There are a number of concerns here, so I'll deal with them each in turn. I originally went to college for Philosophy, but dropped it in favor of computers and psychology! So you might say I'm heading the opposite direction of what you are thinking, so I hope I can provide you some things to consider.
The first concern is how familiar you are with the specific work of modern, living, publishing philosophers? While it is technically true that philosophy questions everything, that doesn't mean that everything is an open question today - countless lines of inquiry have been beaten to death over the last 2000+ years. This does not mean it's not still a line of study - in fact, one of two lines of specialty offered at Oxford is indeed Ancient Philosophy (Aristotle, Plato, etc). It seemed a lot more like history and classic literature to me, which I was not expecting and had already ruled out as interests myself - but if you love it, then great! But that's not at all what I thought I was signing up for, and thus the importance of fact-checking reality before making a decision.
The second concern is about writing something to get into a Masters/PhD. Actually, you aren't far off the mark here, but be aware that what most departments are interested in for admission isn't a book or a thesis - it's a writing sample! I've often heard that these are expected to range from 10-20 pages at most, but every department is different so you'll need to check.
The third concern is attempting to go directly into philosophy without significant undergraduate study, but you are targeting top-in-the-world programs. Check out Philosophy Graduate Admissions at Oxford statements:
BPhil in Philosophy
The BPhil is an intellectually demanding course, presupposing an
undergraduate and/or graduate background in philosophy (or
equivalent). It is not suitable as a conversion course for students
changing to philosophy from another subject and it cannot be studied
part-time or externally...
MSt in Ancient Philosophy
The MSt course in Ancient Philosophy aims to attract students of the
highest calibre - with a background in philosophy or
classics...Knowledge of ancient Greek language is not a prerequisite
for admission to the course. However, students admitted will be
expected to achieve Intermediate Level ancient Greek...
MSt in Philosophy of Physics
This course aims to attract students with a strong background in
physics at undergraduate level or higher...
So if you don't want to question specifically ancient Greek or Physics, and if you aren't willing to start back again at undergraduate courses in philosophy, you are looking at the wrong department - they just don't seem interested.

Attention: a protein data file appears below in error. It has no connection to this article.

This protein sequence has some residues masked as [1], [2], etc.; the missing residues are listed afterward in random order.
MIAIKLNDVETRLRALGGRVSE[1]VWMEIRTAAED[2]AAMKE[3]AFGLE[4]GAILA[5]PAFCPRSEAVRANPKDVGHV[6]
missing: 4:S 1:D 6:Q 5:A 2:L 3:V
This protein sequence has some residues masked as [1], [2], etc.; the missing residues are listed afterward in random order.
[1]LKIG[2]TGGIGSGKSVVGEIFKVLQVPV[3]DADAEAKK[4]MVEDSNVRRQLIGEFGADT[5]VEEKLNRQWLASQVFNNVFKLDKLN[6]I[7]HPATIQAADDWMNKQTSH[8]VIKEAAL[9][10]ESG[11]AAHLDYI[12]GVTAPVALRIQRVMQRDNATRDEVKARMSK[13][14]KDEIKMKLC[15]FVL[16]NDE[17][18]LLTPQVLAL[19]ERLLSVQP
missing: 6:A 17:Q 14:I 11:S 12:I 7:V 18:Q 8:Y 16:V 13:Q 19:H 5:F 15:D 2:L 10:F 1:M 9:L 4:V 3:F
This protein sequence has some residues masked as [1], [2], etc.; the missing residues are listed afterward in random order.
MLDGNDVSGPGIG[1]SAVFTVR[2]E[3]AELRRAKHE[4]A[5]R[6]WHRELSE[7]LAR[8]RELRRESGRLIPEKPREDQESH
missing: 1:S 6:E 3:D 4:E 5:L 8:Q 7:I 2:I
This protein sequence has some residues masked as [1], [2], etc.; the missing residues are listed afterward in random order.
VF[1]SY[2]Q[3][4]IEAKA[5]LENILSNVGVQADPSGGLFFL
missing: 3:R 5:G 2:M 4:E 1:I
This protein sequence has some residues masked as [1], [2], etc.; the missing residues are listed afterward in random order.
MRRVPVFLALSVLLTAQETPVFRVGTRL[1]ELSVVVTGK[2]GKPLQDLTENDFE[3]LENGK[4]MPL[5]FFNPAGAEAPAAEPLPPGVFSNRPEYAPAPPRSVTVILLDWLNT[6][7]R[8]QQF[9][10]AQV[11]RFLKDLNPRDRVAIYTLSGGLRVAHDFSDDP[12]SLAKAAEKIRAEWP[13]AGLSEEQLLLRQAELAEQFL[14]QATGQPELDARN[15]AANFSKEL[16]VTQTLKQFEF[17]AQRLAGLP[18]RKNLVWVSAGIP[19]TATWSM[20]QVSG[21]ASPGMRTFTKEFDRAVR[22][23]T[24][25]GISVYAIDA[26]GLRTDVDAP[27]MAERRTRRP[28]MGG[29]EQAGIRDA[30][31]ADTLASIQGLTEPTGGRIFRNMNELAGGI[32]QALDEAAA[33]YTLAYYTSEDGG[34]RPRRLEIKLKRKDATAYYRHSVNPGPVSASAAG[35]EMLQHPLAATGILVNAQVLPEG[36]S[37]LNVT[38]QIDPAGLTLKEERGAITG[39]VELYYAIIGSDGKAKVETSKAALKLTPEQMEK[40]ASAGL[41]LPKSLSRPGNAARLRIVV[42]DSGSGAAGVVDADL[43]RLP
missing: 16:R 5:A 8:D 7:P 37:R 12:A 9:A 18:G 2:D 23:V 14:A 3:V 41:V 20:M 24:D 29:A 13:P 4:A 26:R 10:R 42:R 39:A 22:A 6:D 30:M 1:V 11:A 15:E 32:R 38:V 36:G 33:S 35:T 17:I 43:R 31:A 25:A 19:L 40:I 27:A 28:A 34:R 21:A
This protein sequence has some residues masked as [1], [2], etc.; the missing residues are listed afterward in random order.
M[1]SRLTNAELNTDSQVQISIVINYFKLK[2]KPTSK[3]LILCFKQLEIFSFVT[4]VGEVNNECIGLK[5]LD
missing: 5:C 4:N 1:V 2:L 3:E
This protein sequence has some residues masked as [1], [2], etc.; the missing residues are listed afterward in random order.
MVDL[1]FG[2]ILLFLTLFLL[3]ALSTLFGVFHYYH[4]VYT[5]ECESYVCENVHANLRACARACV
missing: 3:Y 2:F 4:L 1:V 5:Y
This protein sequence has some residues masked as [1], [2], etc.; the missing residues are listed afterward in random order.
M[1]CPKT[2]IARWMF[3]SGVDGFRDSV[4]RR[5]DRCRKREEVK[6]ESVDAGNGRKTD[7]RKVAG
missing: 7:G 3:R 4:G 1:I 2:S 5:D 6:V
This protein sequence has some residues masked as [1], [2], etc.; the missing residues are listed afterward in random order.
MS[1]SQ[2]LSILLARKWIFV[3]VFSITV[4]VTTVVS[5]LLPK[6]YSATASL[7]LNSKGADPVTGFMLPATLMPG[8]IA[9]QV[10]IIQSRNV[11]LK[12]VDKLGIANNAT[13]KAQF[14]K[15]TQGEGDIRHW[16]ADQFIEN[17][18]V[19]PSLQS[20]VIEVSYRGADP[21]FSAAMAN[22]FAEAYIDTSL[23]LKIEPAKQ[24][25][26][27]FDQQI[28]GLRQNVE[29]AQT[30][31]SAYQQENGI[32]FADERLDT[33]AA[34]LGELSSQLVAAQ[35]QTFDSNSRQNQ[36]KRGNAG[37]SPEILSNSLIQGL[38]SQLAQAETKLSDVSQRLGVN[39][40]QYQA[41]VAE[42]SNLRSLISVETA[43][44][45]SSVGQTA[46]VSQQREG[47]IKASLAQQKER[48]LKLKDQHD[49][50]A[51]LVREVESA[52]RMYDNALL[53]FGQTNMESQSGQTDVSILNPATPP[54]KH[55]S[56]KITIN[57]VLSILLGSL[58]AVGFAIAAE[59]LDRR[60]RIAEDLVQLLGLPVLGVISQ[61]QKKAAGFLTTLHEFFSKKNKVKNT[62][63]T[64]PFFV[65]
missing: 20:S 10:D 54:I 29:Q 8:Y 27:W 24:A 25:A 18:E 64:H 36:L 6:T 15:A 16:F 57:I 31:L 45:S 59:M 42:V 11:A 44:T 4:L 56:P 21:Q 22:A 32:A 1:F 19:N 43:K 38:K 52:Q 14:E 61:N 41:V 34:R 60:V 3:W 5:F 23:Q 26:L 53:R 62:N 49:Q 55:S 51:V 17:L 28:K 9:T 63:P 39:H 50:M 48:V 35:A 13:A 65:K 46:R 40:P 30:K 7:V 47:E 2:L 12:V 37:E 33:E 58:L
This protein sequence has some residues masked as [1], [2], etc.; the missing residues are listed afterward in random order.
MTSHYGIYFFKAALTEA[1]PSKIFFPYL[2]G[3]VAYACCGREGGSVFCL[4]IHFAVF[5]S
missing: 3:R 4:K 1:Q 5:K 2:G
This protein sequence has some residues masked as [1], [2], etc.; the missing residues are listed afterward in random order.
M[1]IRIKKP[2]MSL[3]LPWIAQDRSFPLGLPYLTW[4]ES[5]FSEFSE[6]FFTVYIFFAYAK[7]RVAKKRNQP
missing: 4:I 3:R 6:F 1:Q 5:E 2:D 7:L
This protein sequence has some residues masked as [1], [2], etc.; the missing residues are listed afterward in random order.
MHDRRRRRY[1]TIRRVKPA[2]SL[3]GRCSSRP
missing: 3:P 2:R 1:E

How about UCL Philosophy (under Entry tab):
A minimum of an upper second-class Bachelor's
degree in Philosophy from a UK university or an overseas qualification
of an equivalent standard. Applicants with a strong degree in a
non-philosophical subject are welcome.
Aha! So that last sentence isn't a no, at least!
I believe you'll find this general trend is true - if you check with the specific departments, you'll get a much better feel for who will even consider admitting you under normal circumstances. However, that leads into...
The fourth concern is being aware of the relative competitiveness you're looking into. As noted in various blogs and directly from some departments websites (Oxford lists some info on theirs linked previously), Philosophy is one of many fields where interested people outnumber positions available. 10:1 to 100:1 ratios of applicants to available positions are often reported - though be aware that this includes international students. If you are looking at UK institutions and you are already a UK citizen, or otherwise looking into places in your own home country, the odds are vastly better than quoted - but there are still usually many more applicants than positions available.
As such, especially if you want more in-demand departments, you'll be at a comparative disadvantage if your interests in philosophy aren't linked to your previous degree, or if you don't have a degree in philosophy or at least lots of coursework. Some programs will exclude you entirely, and many more will not accept you into a PhD directly and will require a Master first at least (with many PhD programs not really having much coursework, so if you don't have that at an undergraduate level they aren't prepared to provide that as part of the program).
This is not to say that you can't seek a career in philosophy if that's what you decide to do - but writing an interesting book or paper of a general philosophical nature won't get you right into a PhD anywhere of note. You might very well be able to get into a Masters program if you can show the program what they are looking for, but you'll need to locate a program that seems like a good fit and tailor your application to them specifically. So I'm by no means telling you it isn't possible! But I am saying it will take a lot of hard work to find the right fit, and make sure it's right for you to start with.
I hope this can be food for thought, and regardless of what you find out - good luck! As a parting piece of wisdom, I would advise this - keep your mind and eyes open. There's lots of fields and lots of really intersections of interests and passions - you never know what you'll find on the way to your dreams!